The introduction to this series of posts can be found here.
I will not be posting about much children's TV in this series of posts. Not for lack of material - there is a shedload of 1980s children's TV which has survived because of VHS and much of it isn't of the quality that I like to grace this blog. There is also a lot of TV for schools, and while I favour quality, I have always gone for entertainment on this blog rather than too much history or commentary, or anything too didactic. Interference was made by the ITV schools TV series.
There are a number of reasons Interference is appearing here, predominantly that it is a great story, which while obviously intended for kids can also be appreciated by different audiences in different ways. This is of course always the sign of quality, complex plotted, drama.
You could for example watch it for its countrified setting without mains electricity. Personally I'm a city person and the idea horrifies me (I used to stay in a village just outside Worcester and could never sleep because it was too quiet) but apparently there are a lot of people who like the idea of an idyllic country cottage. Incidentally - as usual veering off the subject - the Countrycide [sic] episode of Torchwood pretty much sums up my attitude to the country.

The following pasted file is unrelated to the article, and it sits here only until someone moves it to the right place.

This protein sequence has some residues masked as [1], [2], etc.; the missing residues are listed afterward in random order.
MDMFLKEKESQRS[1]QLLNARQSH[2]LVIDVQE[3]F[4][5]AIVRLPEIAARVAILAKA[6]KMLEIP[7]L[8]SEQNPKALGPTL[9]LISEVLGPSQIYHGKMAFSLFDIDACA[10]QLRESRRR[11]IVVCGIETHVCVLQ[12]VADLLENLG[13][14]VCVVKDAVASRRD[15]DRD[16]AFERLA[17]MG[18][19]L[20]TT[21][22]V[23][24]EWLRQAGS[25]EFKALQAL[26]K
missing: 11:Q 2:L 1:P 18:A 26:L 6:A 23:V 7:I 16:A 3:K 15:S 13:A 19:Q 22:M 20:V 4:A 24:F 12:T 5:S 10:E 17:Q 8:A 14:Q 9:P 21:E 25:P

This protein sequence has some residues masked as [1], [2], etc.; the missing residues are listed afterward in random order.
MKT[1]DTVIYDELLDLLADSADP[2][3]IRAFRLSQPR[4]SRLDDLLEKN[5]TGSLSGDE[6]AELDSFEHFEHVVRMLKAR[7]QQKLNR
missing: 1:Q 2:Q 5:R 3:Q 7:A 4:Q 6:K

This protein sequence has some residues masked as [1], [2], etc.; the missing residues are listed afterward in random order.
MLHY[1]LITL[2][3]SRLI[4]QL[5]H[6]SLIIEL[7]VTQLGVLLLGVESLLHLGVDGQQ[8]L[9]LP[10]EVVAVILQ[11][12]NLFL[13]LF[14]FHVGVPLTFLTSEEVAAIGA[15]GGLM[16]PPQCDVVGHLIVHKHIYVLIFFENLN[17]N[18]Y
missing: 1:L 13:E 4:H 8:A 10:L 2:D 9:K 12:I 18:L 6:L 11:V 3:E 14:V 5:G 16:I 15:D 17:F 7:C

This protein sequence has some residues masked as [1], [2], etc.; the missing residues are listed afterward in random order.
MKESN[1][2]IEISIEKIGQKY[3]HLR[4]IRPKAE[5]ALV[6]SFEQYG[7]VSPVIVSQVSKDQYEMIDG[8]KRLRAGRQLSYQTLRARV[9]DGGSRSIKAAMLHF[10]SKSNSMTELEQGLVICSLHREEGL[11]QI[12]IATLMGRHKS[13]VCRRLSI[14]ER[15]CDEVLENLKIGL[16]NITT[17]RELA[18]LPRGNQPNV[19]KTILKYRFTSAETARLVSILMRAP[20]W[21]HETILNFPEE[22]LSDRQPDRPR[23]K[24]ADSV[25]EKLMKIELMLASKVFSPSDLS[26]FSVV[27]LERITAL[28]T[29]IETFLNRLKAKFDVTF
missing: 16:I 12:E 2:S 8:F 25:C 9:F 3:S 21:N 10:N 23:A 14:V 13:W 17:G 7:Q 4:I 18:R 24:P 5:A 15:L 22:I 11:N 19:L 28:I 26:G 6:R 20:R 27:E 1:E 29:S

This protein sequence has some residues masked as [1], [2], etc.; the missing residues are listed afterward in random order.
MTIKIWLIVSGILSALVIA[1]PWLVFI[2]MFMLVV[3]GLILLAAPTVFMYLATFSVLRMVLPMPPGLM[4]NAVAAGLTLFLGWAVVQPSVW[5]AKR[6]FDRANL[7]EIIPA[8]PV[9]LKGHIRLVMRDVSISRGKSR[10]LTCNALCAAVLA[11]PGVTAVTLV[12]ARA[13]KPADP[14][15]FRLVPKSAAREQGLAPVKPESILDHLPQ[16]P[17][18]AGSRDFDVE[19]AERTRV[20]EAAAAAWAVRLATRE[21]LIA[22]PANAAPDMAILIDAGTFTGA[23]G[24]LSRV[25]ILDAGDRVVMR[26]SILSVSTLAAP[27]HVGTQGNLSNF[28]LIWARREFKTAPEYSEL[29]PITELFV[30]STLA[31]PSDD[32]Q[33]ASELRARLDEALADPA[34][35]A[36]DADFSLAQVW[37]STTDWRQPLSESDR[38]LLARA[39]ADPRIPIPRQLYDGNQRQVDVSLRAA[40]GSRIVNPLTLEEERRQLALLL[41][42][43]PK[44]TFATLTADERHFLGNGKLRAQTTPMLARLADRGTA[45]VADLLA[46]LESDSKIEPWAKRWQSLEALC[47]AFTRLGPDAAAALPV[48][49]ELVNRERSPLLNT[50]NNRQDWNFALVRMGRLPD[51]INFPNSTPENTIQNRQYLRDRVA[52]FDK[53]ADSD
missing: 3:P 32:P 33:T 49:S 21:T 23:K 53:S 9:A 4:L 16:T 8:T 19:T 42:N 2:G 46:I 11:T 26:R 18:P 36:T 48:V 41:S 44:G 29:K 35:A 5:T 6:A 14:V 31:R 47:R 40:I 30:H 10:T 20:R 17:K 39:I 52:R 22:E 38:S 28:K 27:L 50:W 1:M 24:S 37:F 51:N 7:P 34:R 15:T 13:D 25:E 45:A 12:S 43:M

Another aspect is the very obvious fact that the parents' marriage is proper f***ed and probably has been since day one. Dad is, well, I'm not sure how to describe him, but let's say he's the kind of man who tends to get murdered by his wife who then gets off because of the severe provocation. It is interesting to see how this really bad relationship filters through the kids and how they react.
However this programme is much better known as a ghost story, and in fact has managed to appear on the Wyrd Britain blog (do have a look, it's a much more sensible blog than this one) where Ian summarizes it as seemingly
designed to frankly terrify it's audience of teenies. Beyond the jaunty reggae-ish theme tune Interference is a pretty dark haunted house story written by two time Carnegie Medal winning author Jan Mark.
Mum and three kids head to a house in the country and after a relaxing first night in front of the fire loathsome shouty dickhead dad follows along behind. When he gets there and turns the generator on they discover that the lights don't work properly and there's an old lady crying on the TV, radio, telephone and hi fi (even over Iron Maiden's Aces High). As tensions escalate the kids begin to take matters into their own hands in an emotionally bruising third act.
I was going to summarize but that is so much better than what I would have done. I see it is also mentioned in the second volume of the Scarred for Life books about our traumatic British media.
The effect of the woman wailing through every appliance is bloody scary and is perfectly juxtaposed with the totally messed up family where every conversation starts and ends as a row.
There comes a point where the dad actually leaves and we all get to heave a sigh of relief, not least because it is after that the mother makes the change which stops the wailing. There isn't an obvious supernatural explanation given for why the woman was crying or why it stops but the natural inference is that it was related to the parents'bad relationship.
The show is on YouTube in VHS quality, with all three episodes together and it's a cracker.
My favourite line is where the son comments that a woman is just crying on the TV and the sister replies that it must be one of those foreign films where nobody says anything.
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